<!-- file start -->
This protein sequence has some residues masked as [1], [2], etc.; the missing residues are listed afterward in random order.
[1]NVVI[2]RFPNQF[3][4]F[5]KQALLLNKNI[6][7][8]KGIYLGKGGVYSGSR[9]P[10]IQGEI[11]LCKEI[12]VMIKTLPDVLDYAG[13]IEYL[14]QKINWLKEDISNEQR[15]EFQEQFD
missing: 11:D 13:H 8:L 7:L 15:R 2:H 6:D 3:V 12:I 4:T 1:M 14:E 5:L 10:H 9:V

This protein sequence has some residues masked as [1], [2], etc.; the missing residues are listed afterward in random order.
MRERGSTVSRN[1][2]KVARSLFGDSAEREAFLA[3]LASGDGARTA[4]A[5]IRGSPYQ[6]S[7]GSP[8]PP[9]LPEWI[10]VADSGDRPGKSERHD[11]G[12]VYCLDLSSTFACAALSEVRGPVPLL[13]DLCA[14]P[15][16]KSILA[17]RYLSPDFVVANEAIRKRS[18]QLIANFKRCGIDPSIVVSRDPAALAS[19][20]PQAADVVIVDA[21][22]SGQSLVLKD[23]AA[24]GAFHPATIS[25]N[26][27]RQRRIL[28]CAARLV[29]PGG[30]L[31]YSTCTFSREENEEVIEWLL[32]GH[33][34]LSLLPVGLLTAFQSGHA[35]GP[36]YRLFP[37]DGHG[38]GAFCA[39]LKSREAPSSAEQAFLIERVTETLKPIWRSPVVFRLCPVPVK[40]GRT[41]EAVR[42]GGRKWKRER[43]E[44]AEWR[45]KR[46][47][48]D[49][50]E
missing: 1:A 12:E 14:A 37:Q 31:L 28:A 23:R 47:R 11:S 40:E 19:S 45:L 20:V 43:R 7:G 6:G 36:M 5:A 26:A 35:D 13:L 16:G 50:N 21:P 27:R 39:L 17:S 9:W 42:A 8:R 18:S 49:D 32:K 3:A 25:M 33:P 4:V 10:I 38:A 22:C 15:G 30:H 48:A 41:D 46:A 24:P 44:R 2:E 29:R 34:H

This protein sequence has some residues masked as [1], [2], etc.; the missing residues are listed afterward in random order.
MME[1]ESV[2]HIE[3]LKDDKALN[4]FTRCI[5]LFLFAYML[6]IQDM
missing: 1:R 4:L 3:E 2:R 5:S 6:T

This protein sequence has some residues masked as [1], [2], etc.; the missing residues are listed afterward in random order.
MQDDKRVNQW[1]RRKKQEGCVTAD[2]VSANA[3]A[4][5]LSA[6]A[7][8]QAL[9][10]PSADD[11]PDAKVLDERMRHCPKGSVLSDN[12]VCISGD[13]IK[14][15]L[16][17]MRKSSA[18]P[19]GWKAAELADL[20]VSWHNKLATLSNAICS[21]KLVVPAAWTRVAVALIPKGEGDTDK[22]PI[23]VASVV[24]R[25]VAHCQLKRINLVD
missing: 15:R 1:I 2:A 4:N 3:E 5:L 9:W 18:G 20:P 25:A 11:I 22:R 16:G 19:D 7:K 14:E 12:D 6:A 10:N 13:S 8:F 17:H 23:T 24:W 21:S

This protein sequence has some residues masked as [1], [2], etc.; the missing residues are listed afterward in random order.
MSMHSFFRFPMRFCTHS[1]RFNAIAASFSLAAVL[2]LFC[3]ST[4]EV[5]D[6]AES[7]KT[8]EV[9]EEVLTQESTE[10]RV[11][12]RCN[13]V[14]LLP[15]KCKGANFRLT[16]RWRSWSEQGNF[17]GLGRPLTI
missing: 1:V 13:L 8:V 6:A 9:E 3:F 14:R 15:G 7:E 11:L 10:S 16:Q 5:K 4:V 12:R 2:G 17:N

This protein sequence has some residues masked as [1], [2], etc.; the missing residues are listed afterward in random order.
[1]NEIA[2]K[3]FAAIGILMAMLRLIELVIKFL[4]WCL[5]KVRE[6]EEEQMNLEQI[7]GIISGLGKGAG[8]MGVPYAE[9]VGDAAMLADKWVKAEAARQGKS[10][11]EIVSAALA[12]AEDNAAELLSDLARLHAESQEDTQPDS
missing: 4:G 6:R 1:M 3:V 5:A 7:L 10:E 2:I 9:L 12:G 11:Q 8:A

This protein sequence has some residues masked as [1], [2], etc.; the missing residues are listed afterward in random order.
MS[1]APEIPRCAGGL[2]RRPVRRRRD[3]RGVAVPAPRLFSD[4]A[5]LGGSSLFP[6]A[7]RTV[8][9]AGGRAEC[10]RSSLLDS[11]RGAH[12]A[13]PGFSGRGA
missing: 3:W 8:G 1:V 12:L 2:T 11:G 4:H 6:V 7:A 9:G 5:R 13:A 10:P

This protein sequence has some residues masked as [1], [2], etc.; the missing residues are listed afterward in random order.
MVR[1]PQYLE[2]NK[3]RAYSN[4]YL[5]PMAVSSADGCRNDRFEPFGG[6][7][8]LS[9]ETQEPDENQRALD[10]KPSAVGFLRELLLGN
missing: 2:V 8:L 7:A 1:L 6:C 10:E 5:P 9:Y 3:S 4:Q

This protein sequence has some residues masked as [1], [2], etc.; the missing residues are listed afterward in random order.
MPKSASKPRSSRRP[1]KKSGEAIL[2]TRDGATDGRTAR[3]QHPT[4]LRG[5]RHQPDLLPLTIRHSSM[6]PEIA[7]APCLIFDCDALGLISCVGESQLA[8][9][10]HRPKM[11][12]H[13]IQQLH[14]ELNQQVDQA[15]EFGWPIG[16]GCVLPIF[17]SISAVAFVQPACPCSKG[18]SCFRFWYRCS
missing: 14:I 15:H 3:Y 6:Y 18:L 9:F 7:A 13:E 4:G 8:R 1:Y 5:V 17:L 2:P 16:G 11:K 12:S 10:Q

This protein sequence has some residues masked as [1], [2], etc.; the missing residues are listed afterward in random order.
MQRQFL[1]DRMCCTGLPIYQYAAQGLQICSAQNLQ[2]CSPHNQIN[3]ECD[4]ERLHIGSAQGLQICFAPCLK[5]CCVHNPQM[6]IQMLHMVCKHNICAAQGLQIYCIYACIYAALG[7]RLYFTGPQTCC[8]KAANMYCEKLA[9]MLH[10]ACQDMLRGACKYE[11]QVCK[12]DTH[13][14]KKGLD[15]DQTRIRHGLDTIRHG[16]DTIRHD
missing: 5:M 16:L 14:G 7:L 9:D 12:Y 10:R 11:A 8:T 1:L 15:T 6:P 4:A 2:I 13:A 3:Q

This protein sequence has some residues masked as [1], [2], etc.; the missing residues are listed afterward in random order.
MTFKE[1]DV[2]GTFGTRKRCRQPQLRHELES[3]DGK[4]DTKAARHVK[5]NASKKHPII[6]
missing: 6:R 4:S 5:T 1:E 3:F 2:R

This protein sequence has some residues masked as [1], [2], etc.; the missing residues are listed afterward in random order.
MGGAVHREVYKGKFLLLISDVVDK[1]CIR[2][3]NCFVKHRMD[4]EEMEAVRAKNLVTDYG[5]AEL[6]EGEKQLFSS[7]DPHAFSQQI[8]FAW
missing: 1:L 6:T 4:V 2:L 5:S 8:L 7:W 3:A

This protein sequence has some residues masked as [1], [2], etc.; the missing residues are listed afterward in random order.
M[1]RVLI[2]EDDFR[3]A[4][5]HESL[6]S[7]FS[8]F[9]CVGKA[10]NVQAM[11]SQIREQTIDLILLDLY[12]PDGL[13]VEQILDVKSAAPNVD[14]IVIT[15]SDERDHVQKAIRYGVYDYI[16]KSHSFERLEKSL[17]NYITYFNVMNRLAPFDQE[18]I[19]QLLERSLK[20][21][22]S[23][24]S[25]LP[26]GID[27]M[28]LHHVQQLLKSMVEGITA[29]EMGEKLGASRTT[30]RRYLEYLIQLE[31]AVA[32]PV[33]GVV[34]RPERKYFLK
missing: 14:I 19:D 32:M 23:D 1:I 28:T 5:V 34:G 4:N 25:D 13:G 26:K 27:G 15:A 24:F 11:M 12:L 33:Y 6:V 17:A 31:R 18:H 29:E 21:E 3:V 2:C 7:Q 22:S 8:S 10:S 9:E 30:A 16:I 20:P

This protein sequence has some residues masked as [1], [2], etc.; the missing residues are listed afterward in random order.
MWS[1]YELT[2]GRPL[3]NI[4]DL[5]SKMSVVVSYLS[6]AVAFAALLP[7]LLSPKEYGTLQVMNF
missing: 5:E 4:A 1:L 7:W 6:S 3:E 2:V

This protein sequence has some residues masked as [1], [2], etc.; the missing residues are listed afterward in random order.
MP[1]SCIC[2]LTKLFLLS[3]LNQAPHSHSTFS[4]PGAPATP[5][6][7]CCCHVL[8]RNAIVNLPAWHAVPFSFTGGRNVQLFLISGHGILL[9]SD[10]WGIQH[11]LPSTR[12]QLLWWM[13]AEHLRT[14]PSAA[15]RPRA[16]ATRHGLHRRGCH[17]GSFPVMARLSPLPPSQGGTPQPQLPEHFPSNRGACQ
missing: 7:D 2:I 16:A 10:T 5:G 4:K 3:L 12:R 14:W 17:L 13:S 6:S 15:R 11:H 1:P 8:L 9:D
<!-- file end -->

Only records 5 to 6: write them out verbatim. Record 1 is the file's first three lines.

This protein sequence has some residues masked as [1], [2], etc.; the missing residues are listed afterward in random order.
MSMHSFFRFPMRFCTHS[1]RFNAIAASFSLAAVL[2]LFC[3]ST[4]EV[5]D[6]AES[7]KT[8]EV[9]EEVLTQESTE[10]RV[11][12]RCN[13]V[14]LLP[15]KCKGANFRLT[16]RWRSWSEQGNF[17]GLGRPLTI
missing: 1:V 13:L 8:V 6:A 9:E 3:F 14:R 15:G 7:E 11:L 10:S 16:Q 5:K 4:V 12:R 2:G 17:N

This protein sequence has some residues masked as [1], [2], etc.; the missing residues are listed afterward in random order.
[1]NEIA[2]K[3]FAAIGILMAMLRLIELVIKFL[4]WCL[5]KVRE[6]EEEQMNLEQI[7]GIISGLGKGAG[8]MGVPYAE[9]VGDAAMLADKWVKAEAARQGKS[10][11]EIVSAALA[12]AEDNAAELLSDLARLHAESQEDTQPDS
missing: 4:G 6:R 1:M 3:V 5:A 7:L 10:E 2:I 9:L 12:G 11:Q 8:A